Members of Congress showed a growing understanding of the unintended consequences of the closing of
Since a series of legislative and judicial actions closed the three plants, LMA President Jim Santomaso said the industry is seeing “more and more reports of abandoned horses, and of horses turned out and left to starve, because owners can’t afford their upkeep, or have the means to properly dispose of them.”
Santomaso, the operator of a
Lawmakers, he said, “are ready to listen to the argument that banning slaughter is creating huge problems. For example, the ban takes away individual property rights, when you tell a horse owner what he can and cannot do with an animal that may be at the end of its useful life.”
The LMA representatives made these points in meetings with the chairman or staff members of key panels, including the House and Senate Agriculture Committees, and lawmakers from the members’ home states.
The group, which was in Washington April 27-30, also met with the chair of the House Agriculture Appropriations Subcommittee, Rep. Rosa DeLauro (D-Conn.) to discuss the unintended consequences of using the appropriations process in removing a humane method of disposal for tens of thousands of unwanted horses.
DeLauro is an outspoken advocate of the horse slaughter ban. Her subcommittee voted to end federal funding for plant inspection, which meant the
The last plant to close was Cavel International, Inc.,
LMA in February filed an “amicus curiae” (friend of the court) brief with the Supreme Court, asking it to overturn the
That law, and the subsequent appeals decision, effectively exempted 40,000 – 60,000 horses from humane slaughter, the brief said. The Cavel plant slaughtered that many horses annually, all under the provisions of the federal Humane Slaughter Act, which applies only to
“We told the lawmakers that horse owners want and need a legitimate, practical and humane way to dispose of their horses that have come to the end of their useful life, but still have value as a slaughter animal,” Santomaso said.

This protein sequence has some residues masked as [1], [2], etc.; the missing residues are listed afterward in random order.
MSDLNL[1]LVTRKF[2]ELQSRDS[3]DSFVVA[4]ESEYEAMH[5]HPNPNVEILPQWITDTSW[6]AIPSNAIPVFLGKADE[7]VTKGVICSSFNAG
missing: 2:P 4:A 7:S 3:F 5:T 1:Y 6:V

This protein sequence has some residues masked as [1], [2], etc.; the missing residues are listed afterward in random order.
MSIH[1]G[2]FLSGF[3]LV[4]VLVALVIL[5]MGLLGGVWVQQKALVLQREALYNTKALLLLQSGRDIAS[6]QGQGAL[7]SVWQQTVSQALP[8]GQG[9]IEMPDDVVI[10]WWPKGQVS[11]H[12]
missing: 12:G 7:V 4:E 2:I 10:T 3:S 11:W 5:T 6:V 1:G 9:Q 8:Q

The “terrible result” of legislation banning this slaughter, he said, “is to close legitimately operated food processing plants, based solely on cultural and emotional arguments. And that sets a very dangerous precedent of banning a legitimate meat product for reasons other than food safety or public health.”
Supporters of the ban, Santomaso said, have been successful in framing the issue “as an emotional one, similar to a person dealing with an ailing pet. What we told members of Congress, and their staffs, is that the horse slaughter issue can, indeed be an emotional one.
“But it’s much more than that. It encompasses humane animal treatment, private property rights, and economic rights. LMA’s member businesses are the marketing agents for thousands of
“These businesses are committed to providing a legitimate and humane outlet for the thousands of horses annually that are no longer needed or wanted by their owners,” Santomaso said.
“We are cautiously optimistic that the people we met on Capitol Hill will keep our position in mind as Congress moves forward on this key issue.”
LMA members taking part in this year’s Fly-In, in addition to Santomaso and his wife, Becky, were Charles Adami, Baraboo, Wisc.; Cal Green, Roanoke, Ala.; David Macedo, Tulare, Calif.; Joey Martin, Williamston, S.C.; J.D. and “Sugie” Sartwelle, Sealy, Texas, and Curt and Heather Sporleder, Unionville, Mo.